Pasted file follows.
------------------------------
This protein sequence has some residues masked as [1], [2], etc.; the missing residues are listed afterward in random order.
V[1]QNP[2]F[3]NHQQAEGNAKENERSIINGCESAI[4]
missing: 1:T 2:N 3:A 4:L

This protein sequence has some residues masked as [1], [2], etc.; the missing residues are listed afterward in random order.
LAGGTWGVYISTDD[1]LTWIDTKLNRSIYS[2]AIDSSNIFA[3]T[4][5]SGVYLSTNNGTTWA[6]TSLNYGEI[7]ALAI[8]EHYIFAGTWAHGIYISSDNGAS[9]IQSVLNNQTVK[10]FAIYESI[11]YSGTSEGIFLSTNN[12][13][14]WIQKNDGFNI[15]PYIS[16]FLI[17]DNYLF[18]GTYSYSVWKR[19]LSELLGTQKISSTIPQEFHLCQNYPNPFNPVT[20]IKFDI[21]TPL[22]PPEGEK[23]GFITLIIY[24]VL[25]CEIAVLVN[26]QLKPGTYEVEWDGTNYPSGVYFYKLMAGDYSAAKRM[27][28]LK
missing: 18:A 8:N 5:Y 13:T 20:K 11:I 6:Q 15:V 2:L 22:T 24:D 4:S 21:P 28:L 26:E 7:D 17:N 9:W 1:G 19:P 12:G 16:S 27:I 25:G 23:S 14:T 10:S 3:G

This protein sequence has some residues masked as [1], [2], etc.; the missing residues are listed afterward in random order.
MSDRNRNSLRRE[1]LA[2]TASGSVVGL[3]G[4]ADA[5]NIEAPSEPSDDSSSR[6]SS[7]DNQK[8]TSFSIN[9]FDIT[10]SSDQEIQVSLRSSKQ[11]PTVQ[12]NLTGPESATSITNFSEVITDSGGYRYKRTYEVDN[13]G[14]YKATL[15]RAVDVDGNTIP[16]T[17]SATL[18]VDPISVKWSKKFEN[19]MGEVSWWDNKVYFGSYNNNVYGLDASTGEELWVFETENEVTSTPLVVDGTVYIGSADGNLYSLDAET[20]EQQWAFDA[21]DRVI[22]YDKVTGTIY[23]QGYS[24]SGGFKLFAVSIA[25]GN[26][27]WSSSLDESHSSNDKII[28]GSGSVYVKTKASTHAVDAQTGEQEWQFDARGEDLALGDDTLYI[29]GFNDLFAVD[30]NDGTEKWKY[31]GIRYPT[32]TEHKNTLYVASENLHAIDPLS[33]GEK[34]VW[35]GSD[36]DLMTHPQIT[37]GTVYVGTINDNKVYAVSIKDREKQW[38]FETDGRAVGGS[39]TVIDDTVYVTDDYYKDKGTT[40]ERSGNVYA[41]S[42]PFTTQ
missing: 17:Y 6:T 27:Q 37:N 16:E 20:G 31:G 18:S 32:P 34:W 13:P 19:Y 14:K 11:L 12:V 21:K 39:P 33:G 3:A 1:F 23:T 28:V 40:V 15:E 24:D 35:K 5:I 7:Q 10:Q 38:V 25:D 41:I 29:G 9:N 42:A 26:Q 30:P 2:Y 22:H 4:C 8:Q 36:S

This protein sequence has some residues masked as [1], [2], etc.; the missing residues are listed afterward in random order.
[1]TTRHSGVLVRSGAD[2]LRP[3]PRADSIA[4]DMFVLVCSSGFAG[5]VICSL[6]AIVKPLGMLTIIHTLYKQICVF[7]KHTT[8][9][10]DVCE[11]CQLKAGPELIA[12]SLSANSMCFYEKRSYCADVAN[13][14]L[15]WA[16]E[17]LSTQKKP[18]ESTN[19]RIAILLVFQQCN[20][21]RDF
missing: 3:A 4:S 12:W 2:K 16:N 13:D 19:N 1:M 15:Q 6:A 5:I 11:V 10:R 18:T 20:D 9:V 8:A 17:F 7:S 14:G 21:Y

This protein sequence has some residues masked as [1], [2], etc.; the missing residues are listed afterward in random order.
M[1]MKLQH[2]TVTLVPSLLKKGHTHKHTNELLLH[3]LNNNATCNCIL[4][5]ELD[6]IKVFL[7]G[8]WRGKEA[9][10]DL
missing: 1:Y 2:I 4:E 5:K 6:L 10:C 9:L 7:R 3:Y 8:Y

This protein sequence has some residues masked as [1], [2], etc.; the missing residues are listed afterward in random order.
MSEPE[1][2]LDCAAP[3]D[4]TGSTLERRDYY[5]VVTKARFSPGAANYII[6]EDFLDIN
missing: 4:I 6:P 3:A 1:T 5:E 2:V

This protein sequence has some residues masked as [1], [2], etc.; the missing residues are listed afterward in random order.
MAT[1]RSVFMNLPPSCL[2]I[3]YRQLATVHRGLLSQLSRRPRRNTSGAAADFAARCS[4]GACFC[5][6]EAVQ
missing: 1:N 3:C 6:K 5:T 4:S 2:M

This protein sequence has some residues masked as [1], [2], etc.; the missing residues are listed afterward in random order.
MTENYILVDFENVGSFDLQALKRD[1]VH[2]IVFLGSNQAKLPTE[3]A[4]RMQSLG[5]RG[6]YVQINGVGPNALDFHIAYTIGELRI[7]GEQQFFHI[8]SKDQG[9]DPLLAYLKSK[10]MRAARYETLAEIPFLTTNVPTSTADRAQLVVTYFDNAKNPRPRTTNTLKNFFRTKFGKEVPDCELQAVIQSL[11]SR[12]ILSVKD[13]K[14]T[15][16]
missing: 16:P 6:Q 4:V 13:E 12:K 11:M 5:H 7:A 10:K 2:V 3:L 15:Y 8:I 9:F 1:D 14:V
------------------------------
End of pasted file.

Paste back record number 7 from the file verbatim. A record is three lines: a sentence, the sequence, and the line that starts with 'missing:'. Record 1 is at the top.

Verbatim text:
This protein sequence has some residues masked as [1], [2], etc.; the missing residues are listed afterward in random order.
MAT[1]RSVFMNLPPSCL[2]I[3]YRQLATVHRGLLSQLSRRPRRNTSGAAADFAARCS[4]GACFC[5][6]EAVQ
missing: 1:N 3:C 6:K 5:T 4:S 2:M